We all want to enjoy a comfortable, financially secure retirement. But saving for the future isn't enough; you'll also need to develop an ideal asset allocation strategy so that your investments allow you to achieve your long-term goals. This means ensuring that your portfolio contains a healthy mix of stocks, bonds, and even some cash. Of course, your strategy will depend on a number of factors, including your anticipated retirement length and tolerance for risk. Here, we'll review some key moves to make and points to consider as you attempt to pin down the best plan for your retirement.

What will your asset mix look like?

When we talk about asset allocation, we're generally talking about three distinct investment vehicles:

  1. Stocks, which are more volatile than other investments but have historically delivered the highest returns.
  2. Bonds, which are a less risky, income-producing investment that typically offer higher returns than cash but lower returns than stocks.
  3. Cash, which is generally a completely risk-free investment but offers little in the way of returns, especially in today's interest rate environment.

While there's no rule stating that you must have all three of the above in your portfolio, the typical investor incorporates each of these assets into his or her personal mix.

Asset allocation graph


Asset allocation when retirement is near

The asset allocation strategy you employ during your pre-retirement years will differ from the approach you take early on in your working years, or later on in life, once you're actually retired. Ideally, your goal leading up to retirement should be to continue growing your assets without taking on too much risk -- the reason being that you're going to need access to your investments relatively soon, and you don't want to run into a situation where your portfolio value takes a major dive just as you're about to dip in.

So what's the ideal strategy for you? Well, it will depend on a couple of things, and a big one is your tolerance for risk. Though most pre-retirees are advised to start shifting their assets into safer investments, like bonds, if you happen to have a higher-than-average appetite for risk, you might maintain a more stock-heavy portfolio. The same holds true if you have a solid backup plan for generating retirement income, such as a side business you plan to focus on once you leave your full-time career behind. This way, if your investments take a hit early on in retirement, you can leave them in place to recover and sustain yourself with the income your venture produces.

Another factor that will influence your pre-retirement asset allocation strategy is the extent to which you need to keep accumulating wealth. If, for example, you're 60 years old and have already amassed enough savings to meet your long-term needs, then you might shift heavily away from stocks. After all, there's no point in putting your portfolio at risk if you don't need more money than you currently have.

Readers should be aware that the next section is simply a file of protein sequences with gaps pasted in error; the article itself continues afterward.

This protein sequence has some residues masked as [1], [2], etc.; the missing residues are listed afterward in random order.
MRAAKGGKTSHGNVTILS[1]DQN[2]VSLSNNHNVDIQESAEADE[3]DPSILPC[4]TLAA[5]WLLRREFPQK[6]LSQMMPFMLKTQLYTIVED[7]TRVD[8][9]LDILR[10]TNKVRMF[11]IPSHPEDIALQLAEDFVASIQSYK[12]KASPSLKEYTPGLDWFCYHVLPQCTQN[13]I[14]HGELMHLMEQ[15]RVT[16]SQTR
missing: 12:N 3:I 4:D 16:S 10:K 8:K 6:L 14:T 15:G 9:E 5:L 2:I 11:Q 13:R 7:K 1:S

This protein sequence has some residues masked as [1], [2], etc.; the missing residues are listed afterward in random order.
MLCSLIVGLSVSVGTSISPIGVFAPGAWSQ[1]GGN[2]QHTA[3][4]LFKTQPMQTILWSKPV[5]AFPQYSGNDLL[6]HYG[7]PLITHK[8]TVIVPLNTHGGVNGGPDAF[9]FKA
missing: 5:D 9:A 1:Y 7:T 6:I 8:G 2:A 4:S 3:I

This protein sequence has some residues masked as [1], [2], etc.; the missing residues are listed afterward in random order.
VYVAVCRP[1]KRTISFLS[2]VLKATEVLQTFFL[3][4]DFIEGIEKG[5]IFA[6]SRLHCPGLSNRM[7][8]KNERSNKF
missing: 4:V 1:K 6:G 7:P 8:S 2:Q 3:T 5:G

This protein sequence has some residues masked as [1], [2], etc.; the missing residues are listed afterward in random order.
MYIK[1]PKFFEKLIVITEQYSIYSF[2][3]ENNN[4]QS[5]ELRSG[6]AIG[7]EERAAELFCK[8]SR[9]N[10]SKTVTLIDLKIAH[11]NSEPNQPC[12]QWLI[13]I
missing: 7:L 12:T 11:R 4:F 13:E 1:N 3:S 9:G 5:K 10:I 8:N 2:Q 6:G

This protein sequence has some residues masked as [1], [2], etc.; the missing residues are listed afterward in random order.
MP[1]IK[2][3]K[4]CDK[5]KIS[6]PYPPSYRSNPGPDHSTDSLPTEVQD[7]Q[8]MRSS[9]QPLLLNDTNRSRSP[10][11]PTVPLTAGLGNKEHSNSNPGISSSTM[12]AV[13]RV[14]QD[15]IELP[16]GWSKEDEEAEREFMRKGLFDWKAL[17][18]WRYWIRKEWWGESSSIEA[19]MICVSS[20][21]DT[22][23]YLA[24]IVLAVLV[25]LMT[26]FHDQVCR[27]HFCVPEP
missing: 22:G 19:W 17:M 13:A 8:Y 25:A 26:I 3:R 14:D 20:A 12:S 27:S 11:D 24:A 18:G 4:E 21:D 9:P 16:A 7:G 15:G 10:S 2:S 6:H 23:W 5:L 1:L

How much should you keep in stocks?

Assuming you're still looking to grow your savings over the next five to 10 years, and you have an average appetite for risk, you can take your age, subtract it from 110, and use that number to determine how much of your portfolio ought to remain in stocks. For example, if you're 60 years old, it means that 50% of your assets should be invested in stocks. You might split the other 50% between bonds (40%) and cash (10%), or whatever other percentages best meet your needs. (As a general rule, you don't want to have too much money tied up in cash, and while you most definitely need an emergency fund going into retirement, that money should be in its own separate account.)

Of course, the above formula isn't perfect, and can be tweaked as necessary to accommodate your personal circumstances. But it's a reasonable starting point for determining how to allocate your assets.

Clearly, there's no such thing as a one-size-fits-all approach to asset allocation. That's why you'll need to consider your retirement timeline, risk tolerance, and goals when establishing your personal strategy. Furthermore, don't forget to tweak that strategy once retirement actually begins. Your portfolio should never be something you set and forget, and the more you keep tabs on it, the better your investments are likely to serve you in the long run.